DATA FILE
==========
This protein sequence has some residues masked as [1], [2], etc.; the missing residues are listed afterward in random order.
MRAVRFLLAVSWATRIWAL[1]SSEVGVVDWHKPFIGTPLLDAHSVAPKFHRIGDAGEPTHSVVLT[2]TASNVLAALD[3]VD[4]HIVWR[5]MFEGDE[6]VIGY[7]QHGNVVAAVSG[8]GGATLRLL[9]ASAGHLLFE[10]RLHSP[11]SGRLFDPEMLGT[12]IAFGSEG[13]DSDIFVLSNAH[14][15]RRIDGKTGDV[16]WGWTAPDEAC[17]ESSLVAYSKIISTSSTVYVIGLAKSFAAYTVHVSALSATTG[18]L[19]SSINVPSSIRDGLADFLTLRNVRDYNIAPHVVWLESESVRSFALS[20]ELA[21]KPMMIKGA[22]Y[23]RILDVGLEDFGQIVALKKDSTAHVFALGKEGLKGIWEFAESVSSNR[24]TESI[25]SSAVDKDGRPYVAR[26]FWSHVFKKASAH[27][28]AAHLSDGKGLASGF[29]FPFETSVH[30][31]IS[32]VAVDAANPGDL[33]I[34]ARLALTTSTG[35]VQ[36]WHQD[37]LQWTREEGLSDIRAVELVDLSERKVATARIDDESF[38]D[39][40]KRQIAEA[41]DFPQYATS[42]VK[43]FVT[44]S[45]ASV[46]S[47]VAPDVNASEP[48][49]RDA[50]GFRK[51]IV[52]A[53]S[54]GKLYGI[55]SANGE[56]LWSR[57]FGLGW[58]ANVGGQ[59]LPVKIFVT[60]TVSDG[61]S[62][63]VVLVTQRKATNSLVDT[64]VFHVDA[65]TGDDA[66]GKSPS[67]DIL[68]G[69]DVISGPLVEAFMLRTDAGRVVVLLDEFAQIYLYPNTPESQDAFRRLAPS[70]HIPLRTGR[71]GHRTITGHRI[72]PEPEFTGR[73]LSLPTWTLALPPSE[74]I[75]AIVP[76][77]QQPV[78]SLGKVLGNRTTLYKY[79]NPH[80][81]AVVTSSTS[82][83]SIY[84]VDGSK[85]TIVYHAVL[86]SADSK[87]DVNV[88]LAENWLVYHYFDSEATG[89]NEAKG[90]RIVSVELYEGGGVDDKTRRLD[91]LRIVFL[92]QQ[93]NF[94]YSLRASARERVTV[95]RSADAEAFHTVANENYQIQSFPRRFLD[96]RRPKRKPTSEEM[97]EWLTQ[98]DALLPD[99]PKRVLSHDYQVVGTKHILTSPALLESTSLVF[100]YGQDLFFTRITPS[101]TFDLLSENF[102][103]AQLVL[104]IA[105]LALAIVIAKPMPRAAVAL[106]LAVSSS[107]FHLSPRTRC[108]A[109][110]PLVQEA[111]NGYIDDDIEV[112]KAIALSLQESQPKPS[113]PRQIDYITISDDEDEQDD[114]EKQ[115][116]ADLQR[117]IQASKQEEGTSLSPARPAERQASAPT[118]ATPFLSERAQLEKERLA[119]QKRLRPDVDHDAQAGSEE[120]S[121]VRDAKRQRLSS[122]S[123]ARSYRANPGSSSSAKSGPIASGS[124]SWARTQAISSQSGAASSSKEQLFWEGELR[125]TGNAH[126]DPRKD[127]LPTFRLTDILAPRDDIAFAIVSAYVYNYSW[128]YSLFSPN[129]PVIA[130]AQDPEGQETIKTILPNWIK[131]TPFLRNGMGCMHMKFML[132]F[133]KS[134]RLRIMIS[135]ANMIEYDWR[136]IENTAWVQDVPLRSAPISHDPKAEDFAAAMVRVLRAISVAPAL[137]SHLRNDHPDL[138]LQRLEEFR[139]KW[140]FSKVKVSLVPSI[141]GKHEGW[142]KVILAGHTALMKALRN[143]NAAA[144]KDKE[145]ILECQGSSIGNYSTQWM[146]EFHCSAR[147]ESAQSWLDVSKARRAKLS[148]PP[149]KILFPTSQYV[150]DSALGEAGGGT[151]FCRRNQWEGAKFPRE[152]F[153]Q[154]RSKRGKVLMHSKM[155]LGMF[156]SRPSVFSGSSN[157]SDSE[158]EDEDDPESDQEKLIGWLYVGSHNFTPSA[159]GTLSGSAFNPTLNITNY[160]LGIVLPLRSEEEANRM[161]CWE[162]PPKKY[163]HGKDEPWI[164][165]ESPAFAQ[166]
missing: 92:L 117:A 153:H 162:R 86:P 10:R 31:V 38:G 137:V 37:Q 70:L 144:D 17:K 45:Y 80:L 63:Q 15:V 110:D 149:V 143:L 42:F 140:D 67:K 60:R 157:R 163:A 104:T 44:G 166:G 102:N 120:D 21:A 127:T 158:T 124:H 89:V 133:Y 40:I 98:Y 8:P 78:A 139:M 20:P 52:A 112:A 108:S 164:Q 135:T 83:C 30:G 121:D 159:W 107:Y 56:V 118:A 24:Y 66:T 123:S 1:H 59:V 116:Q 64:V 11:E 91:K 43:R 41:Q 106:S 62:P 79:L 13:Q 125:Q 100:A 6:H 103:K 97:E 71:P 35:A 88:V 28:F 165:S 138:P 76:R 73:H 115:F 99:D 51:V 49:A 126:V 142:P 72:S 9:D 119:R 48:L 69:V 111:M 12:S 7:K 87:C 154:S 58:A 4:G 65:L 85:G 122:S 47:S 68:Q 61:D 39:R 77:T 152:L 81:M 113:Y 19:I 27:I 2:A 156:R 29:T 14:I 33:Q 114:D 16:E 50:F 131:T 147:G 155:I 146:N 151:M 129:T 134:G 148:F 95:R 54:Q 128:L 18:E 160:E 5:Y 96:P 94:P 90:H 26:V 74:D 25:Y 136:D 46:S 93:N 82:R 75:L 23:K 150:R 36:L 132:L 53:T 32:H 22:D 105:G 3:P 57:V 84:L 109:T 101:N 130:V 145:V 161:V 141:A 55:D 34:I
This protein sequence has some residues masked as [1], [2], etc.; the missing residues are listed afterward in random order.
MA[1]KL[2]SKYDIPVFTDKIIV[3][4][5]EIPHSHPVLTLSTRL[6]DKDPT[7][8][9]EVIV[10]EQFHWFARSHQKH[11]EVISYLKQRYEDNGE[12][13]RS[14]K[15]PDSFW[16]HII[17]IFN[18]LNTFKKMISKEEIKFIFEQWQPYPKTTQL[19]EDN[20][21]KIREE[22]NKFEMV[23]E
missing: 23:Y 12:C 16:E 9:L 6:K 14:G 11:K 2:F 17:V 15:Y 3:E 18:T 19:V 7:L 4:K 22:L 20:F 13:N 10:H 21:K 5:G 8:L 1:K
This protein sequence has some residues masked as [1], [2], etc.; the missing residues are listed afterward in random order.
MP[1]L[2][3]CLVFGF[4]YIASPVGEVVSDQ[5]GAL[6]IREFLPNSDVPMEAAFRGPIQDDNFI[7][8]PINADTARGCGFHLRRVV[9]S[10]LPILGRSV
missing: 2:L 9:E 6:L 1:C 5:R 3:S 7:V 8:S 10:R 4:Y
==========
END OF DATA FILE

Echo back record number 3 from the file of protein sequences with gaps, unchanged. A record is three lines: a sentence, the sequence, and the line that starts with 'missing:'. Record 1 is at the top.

This protein sequence has some residues masked as [1], [2], etc.; the missing residues are listed afterward in random order.
MP[1]L[2][3]CLVFGF[4]YIASPVGEVVSDQ[5]GAL[6]IREFLPNSDVPMEAAFRGPIQDDNFI[7][8]PINADTARGCGFHLRRVV[9]S[10]LPILGRSV
missing: 2:L 9:E 6:L 1:C 5:R 3:S 7:V 8:S 10:R 4:Y